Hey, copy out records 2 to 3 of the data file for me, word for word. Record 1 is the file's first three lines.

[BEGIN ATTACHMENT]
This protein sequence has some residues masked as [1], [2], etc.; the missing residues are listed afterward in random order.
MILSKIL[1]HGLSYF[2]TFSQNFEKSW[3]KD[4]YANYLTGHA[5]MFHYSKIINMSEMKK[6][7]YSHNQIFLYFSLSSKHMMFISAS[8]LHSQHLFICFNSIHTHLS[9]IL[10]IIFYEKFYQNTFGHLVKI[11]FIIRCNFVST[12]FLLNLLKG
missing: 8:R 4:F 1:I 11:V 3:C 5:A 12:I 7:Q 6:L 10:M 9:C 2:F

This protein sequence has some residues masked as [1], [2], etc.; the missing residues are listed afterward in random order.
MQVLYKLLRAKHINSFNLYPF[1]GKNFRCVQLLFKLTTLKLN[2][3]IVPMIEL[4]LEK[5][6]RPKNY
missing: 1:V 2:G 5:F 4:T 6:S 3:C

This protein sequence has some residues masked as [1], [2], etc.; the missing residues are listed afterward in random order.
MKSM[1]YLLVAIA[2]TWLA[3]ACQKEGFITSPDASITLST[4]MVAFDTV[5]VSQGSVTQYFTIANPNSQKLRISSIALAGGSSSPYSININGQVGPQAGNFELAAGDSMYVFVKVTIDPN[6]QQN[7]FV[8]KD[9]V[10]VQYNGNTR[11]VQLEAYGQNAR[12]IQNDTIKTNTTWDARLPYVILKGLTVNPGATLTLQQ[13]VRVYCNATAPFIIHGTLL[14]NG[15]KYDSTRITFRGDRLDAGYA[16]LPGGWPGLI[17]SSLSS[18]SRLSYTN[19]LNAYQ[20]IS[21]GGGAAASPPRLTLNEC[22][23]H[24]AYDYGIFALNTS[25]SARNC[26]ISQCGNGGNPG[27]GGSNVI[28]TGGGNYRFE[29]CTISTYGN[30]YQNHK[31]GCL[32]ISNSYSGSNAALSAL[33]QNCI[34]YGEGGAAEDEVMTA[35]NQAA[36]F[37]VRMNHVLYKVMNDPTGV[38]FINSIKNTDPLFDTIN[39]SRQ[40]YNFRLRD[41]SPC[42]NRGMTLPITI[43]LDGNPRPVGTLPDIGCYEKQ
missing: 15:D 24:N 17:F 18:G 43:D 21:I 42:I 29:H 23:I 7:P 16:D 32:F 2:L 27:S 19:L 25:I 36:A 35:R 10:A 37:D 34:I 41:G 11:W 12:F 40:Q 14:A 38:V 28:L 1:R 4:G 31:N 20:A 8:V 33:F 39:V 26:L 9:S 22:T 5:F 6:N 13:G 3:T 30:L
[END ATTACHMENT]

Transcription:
This protein sequence has some residues masked as [1], [2], etc.; the missing residues are listed afterward in random order.
MQVLYKLLRAKHINSFNLYPF[1]GKNFRCVQLLFKLTTLKLN[2][3]IVPMIEL[4]LEK[5][6]RPKNY
missing: 1:V 2:G 5:F 4:T 6:S 3:C

This protein sequence has some residues masked as [1], [2], etc.; the missing residues are listed afterward in random order.
MKSM[1]YLLVAIA[2]TWLA[3]ACQKEGFITSPDASITLST[4]MVAFDTV[5]VSQGSVTQYFTIANPNSQKLRISSIALAGGSSSPYSININGQVGPQAGNFELAAGDSMYVFVKVTIDPN[6]QQN[7]FV[8]KD[9]V[10]VQYNGNTR[11]VQLEAYGQNAR[12]IQNDTIKTNTTWDARLPYVILKGLTVNPGATLTLQQ[13]VRVYCNATAPFIIHGTLL[14]NG[15]KYDSTRITFRGDRLDAGYA[16]LPGGWPGLI[17]SSLSS[18]SRLSYTN[19]LNAYQ[20]IS[21]GGGAAASPPRLTLNEC[22][23]H[24]AYDYGIFALNTS[25]SARNC[26]ISQCGNGGNPG[27]GGSNVI[28]TGGGNYRFE[29]CTISTYGN[30]YQNHK[31]GCL[32]ISNSYSGSNAALSAL[33]QNCI[34]YGEGGAAEDEVMTA[35]NQAA[36]F[37]VRMNHVLYKVMNDPTGV[38]FINSIKNTDPLFDTIN[39]SRQ[40]YNFRLRD[41]SPC[42]NRGMTLPITI[43]LDGNPRPVGTLPDIGCYEKQ
missing: 15:D 24:N 17:F 18:G 43:D 21:I 42:I 29:H 23:I 7:P 16:D 32:F 2:L 27:S 19:L 25:I 36:A 35:R 10:A 37:D 34:I 41:G 11:W 12:F 40:Q 14:A 38:V 28:L 1:R 4:G 31:N 20:A 8:V 33:F 39:V 26:L 9:S 22:T 5:F 6:N 13:G 3:T 30:L